Step into the AI Era:

Deep Reinforcement Learning Workshop

(aka how to make AI play Atari games)


 Advanced issues found

Cheuk Ting Ho



Why we like games?

Environment is simple

Actions are limited

Reward is quantified


that is, easy to solve


but Reinforcement Learning is not limited to games

The Journey:

Part 1

  • What is Reinforcement Learning
  • 101 of Reinforcement Learning
  • Crossentropy Method
  • Exercise - Crossentropy Method
  • Exercise - Deep Crossentropy Method

Part 2

  • Model-free Model
  • Cliff World: Q-learning vs SARSA
  • Exercise - Cliff World

Part 3

  • Experience Replay
  • Approximate Q-learning and Deep Q-Network
  • Exercise - DQN

Agent: cart (Action: left, right)

Environment: the mountain

State: Location of the cart (x, y)

Reward: reaching the flag (+10)

Policy: series of actions

Define the problem

Markov Decision Process

outcomes are partly under the control of a decision maker (choosing an action) partly random (probability to a state)

Cross-entropy method


- a table to keep track of the policy

- reward corresponding to the state and action pair

- update policy according to elite state and actions

Deep learning

- approximate with neural net

- when the table becomes too big

*caution: randomness in environment

Cross-entropy method

  1. Sample rewards
  2. Check the rewards distribution
  3. Pick the elite policies (reward > certain percentile)
  4. Update policy with only the elite policies


Deep learning

- Agent pick actions with prediction from a MLP classifier on the current state


Model-free Policy

Bellman equations depends on P(s',r|s,a)

What if we don't know P(s',r|s,a)?

Introduction Qπ(s,a) which is the expected gain at a state and action following policy π 

Learning from trajectories

which is a sequence of
– states (s)
– actions (a)
– rewards (r)

Model-free Policy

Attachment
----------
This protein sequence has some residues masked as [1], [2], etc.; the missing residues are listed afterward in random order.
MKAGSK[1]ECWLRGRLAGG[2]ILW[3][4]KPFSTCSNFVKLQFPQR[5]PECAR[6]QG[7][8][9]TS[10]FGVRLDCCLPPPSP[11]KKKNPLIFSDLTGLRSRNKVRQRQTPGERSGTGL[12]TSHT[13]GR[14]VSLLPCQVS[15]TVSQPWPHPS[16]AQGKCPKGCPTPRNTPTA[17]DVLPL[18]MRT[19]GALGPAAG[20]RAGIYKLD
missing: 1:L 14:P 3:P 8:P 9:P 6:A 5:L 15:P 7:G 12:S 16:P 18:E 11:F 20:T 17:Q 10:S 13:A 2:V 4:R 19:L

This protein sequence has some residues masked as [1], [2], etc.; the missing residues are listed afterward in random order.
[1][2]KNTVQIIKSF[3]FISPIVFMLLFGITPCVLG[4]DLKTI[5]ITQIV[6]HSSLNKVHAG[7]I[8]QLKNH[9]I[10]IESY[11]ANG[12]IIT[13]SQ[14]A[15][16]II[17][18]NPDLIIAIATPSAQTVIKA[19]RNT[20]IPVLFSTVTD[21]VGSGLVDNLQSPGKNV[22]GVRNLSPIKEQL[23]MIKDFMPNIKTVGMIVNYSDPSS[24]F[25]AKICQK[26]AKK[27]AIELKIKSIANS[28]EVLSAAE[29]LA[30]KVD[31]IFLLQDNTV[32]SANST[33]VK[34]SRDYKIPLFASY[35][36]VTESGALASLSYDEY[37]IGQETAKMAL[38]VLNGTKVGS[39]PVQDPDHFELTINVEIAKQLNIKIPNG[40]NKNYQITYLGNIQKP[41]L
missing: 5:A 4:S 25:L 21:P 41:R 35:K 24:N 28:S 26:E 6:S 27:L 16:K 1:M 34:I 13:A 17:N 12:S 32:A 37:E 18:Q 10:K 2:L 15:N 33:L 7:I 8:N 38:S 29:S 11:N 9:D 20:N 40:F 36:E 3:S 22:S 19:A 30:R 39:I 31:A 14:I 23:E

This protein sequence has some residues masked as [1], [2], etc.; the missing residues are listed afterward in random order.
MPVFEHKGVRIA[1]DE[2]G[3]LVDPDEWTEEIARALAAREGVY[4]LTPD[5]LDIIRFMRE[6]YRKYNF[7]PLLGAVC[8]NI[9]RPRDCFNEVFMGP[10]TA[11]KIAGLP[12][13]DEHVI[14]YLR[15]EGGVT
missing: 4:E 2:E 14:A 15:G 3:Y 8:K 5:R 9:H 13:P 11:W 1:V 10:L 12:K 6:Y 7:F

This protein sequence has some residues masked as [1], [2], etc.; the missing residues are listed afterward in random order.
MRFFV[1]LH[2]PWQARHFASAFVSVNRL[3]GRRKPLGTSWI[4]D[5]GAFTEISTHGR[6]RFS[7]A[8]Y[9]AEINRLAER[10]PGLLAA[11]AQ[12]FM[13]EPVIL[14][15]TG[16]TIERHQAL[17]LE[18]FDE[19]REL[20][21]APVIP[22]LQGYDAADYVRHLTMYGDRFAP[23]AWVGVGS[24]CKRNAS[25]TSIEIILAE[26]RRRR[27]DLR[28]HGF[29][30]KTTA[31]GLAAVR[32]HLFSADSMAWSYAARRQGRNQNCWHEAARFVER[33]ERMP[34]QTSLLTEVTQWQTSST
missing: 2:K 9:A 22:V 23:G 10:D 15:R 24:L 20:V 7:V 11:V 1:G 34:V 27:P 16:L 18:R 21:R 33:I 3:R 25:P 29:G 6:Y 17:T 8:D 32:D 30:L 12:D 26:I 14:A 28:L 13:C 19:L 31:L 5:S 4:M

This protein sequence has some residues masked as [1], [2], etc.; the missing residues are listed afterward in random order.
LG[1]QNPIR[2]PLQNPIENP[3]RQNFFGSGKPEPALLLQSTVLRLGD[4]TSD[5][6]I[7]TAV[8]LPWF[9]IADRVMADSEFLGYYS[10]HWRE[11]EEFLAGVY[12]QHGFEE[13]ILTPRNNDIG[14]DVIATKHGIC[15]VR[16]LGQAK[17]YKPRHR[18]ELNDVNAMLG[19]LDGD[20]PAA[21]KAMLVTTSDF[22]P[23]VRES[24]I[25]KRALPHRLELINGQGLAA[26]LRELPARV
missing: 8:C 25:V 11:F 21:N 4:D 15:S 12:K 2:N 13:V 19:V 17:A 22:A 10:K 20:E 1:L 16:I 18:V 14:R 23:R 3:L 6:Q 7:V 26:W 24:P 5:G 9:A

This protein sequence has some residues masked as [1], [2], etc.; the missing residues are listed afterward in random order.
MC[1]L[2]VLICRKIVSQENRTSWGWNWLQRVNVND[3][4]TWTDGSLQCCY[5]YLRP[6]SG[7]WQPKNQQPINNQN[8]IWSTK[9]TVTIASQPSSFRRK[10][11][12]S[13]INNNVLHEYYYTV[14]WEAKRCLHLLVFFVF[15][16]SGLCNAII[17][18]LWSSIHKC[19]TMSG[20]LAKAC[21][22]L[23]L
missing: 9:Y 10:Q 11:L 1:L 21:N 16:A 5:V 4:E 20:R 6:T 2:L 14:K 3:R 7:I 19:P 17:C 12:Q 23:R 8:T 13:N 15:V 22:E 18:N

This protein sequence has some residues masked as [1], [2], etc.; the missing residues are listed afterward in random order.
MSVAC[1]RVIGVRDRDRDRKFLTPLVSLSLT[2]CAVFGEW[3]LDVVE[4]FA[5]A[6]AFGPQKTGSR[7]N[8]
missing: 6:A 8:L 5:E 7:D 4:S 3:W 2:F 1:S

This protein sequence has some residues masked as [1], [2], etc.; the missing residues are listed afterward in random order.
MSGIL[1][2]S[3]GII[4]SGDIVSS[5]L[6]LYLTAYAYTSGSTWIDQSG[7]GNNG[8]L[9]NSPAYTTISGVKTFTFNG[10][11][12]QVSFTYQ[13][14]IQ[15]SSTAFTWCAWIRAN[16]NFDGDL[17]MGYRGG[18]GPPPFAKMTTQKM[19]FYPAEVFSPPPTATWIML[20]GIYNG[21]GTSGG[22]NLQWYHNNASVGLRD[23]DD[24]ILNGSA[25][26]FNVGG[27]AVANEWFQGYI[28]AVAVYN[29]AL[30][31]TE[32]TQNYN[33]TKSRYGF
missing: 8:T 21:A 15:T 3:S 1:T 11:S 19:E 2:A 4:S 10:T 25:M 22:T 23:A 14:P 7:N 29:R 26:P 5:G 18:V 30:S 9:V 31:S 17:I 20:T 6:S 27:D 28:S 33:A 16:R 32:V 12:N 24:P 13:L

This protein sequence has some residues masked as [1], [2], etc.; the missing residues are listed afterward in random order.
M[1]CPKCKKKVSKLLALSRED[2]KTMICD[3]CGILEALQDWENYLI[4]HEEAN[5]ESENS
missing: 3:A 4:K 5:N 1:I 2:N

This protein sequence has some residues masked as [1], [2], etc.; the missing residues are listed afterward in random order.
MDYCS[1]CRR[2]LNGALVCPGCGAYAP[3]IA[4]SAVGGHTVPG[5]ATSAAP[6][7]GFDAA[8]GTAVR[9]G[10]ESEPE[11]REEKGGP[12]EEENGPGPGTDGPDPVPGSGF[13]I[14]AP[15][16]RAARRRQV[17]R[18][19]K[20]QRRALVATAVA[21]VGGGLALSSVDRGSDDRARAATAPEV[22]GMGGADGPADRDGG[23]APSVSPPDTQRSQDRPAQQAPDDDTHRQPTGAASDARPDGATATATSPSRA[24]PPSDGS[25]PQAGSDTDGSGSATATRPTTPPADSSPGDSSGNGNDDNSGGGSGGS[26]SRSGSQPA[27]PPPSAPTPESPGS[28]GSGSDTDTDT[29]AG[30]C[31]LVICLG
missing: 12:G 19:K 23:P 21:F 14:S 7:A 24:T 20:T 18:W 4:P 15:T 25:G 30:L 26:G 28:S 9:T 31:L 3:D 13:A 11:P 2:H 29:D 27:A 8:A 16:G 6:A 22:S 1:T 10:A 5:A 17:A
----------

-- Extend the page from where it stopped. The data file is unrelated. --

Model-based: you know P(s'|s,a)
 - can apply dynamic programming
 - can plan ahead

Model-free: you can sample trajectories
 - can try stuff out
 - insurance not included

Model-free Policy

Finding expectation by:

1: Monte-Carlo

  • Averages Q over sampled paths
  • Needs full trajectory to learn
  • Less reliant on markov property

2: temporal difference

  • Uses recurrent formula for Q
  • Learns from partial trajectory
  • Works with infinite MDP
  • Needs less experience to learn

Exploration vs Exploitation

Don't want agent to stuck with current best action

Balance between using what you learned and trying to find
something even better

Exploration vs Exploitation

With probability ε take random action;
otherwise, take optimal action

Pick action proportional to softmax of shifted
normalized Q-values

Cliff world

(not Doom)

Q-learning will learn to follow the shortest path from the "optimal" policy


Reality: robot will fall due to
epsilon-greedy “exploration"


Introducing SARSA

Cliff world

(not Doom)


SARSA gets optimal rewards under current policy

Q-learning assume policy would be optimal

Cliff world

(not Doom)

on-policy (e.g. SARSA)

  • Agent can pick actions
  • Agent always follows his own policy

off-policy (e.g. Q-learning)

  • Agent can't pick actions
  • Learning with exploration, playing without exploration
  • Learning from expert (expert is imperfect)
  • Learning from sessions (recorded data)


Experience replay

  • Store several past interactions in buffer
  • Train on random subsamples
  • Don't need to re-visit same (s,a) many times to learn it
  • Only works with off-policy algorithms

Approx. Q learning

State space is usually large,
sometimes continuous.

And so is action space;

Approximate agent with a function

Learn Q value using neural network

However, states do have a structure,

similar states have similar action outcomes.


Paper published by Google Deep Mind

to play Atari Breakout in 2015

Stacked 4 flames together and use a CNN as an agent (see the screen then take action)



Thank you!

Step into the AI Era: Deep Reinforcement Learning Workshop

By Cheuk Ting Ho

Step into the AI Era: Deep Reinforcement Learning Workshop

Introduction to Reinforcement Learning, overview of different RL strategy and the comparisons.

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